What are different types of mental disorders

Diseases from A-Z

ADHD = Attention deficit / hyperactivity disorder (also: hyperkinetic disorder), differential diagnosis sometimes also ADD = attention deficit disorder without hyperactivity


ADHD is characterized by impulsiveness, motor restlessness and high distractibility. Children, adolescents and adults with ADHD are open to many stimuli, but can only control their attention to a limited extent. They are easily excitable, can hardly wait, often react quickly and violently, but are also scattered, forgetful and sometimes seem dreamy. Many affected people show rapidly changing emotions, are easily offended, feel misunderstood and unloved. Without any external structure or guidance, ADHD children often need hours to do homework, plan activities, and finish work. In groups, people with ADHD are sometimes anxious and avoidant, but occasionally show talkativeness and a striving for dominance in familiar situations. According to scientific studies, around 3-5% of children worldwide suffer from ADHD. In adults, the disorder is rarely diagnosed to this day, as the clinical picture is rather unknown in adulthood, although individual symptoms of ADHD persist into adulthood in more than half of the cases and reduce the quality of life of those affected.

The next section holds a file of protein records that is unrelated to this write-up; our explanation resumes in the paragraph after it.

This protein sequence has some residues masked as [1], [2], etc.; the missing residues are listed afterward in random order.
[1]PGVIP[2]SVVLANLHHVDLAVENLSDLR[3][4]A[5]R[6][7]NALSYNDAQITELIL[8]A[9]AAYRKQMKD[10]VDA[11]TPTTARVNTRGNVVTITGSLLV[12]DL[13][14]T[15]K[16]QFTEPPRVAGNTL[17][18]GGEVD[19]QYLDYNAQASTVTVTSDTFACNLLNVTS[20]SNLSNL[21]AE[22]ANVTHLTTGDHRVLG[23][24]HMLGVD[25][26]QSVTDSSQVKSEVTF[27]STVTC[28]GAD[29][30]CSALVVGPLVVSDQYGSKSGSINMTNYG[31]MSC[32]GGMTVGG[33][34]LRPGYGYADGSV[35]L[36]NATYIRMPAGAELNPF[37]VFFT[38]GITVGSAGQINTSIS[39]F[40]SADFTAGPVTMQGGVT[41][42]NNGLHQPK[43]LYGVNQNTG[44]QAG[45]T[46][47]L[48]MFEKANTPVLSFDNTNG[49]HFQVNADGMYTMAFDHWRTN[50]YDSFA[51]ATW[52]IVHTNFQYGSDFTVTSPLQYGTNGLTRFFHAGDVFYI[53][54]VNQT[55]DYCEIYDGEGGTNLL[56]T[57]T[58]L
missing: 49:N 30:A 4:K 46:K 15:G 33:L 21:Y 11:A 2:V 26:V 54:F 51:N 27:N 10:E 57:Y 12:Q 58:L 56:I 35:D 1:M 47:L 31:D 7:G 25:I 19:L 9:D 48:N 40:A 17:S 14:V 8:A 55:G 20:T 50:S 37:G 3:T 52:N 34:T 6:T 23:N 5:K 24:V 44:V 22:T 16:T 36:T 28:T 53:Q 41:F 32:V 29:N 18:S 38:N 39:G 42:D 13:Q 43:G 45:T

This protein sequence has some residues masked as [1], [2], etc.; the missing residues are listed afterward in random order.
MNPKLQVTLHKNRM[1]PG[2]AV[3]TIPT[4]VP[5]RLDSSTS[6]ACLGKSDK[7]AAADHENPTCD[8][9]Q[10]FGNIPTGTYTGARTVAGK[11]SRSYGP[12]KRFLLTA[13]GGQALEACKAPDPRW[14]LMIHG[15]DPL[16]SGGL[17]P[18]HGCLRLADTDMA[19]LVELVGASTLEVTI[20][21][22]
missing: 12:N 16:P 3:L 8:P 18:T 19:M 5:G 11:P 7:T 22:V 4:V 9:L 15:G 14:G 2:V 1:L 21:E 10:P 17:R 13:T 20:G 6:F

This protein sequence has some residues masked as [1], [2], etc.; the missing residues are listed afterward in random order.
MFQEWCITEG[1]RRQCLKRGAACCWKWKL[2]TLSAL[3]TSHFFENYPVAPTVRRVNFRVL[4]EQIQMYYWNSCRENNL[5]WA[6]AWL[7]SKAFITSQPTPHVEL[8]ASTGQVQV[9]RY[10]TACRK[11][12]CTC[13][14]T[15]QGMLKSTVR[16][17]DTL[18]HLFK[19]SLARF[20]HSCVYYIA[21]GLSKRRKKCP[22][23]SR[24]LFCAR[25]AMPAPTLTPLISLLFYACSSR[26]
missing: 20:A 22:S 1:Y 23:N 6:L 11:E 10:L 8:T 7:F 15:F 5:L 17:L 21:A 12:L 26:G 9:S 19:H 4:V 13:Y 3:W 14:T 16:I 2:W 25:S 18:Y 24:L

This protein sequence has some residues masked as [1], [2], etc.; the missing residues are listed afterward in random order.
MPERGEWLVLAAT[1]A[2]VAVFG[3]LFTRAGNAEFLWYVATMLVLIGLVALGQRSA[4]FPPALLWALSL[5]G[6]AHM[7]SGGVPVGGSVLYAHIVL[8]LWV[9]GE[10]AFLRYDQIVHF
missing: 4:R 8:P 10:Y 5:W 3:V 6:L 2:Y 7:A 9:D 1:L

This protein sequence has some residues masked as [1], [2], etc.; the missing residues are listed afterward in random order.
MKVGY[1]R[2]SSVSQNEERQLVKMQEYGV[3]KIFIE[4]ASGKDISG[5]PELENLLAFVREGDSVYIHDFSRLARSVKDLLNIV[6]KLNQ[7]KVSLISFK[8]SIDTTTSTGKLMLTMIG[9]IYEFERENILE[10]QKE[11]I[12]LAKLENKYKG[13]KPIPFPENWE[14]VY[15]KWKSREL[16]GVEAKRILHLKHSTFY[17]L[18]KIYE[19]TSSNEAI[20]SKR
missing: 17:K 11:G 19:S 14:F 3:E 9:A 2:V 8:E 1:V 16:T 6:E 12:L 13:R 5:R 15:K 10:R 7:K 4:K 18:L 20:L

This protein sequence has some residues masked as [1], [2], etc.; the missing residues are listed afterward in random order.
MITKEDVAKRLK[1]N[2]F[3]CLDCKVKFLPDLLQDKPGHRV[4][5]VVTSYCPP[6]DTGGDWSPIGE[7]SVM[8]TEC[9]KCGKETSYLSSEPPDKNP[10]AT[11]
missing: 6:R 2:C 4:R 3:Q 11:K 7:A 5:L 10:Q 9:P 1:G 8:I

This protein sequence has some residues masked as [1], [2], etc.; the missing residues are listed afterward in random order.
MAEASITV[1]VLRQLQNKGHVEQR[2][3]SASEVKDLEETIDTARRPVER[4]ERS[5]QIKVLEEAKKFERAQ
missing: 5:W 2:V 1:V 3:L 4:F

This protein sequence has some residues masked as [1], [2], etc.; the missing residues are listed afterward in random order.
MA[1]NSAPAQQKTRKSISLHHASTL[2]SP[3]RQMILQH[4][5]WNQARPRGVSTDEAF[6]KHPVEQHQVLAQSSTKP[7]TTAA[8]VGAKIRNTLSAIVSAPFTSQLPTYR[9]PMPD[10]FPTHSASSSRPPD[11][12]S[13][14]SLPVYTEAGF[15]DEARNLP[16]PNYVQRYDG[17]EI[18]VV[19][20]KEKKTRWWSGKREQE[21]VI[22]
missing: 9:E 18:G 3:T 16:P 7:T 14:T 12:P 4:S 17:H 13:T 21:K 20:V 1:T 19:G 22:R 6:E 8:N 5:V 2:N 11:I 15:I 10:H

The causes have not yet been clarified in detail. One assumes a multi-causal causation. Genetically determined dysfunctions in certain centers of the brain are considered to be certain. Psychosocial factors such as difficulties in the family and social environment, metabolic disorders and nutritional influences (including allergies, food intolerances) can exacerbate the symptoms.


Since the symptoms are very different for every ADHD person, an appropriate and effective therapy must be found for each person. A differentiated diagnosis is a prerequisite for this. There are medical-drug, psychological, educational, nutritional, and sensory and motor-based treatment models that are used individually or in combination and should be coordinated with one another. One therefore speaks of an individual "multimodal therapy". When treating children, it is particularly important to involve parents (e.g. parenting training) as well as teachers, educators and caregivers.

Text in collaboration with: ADHS Deutschland e.V. www.adhs-deutschland.de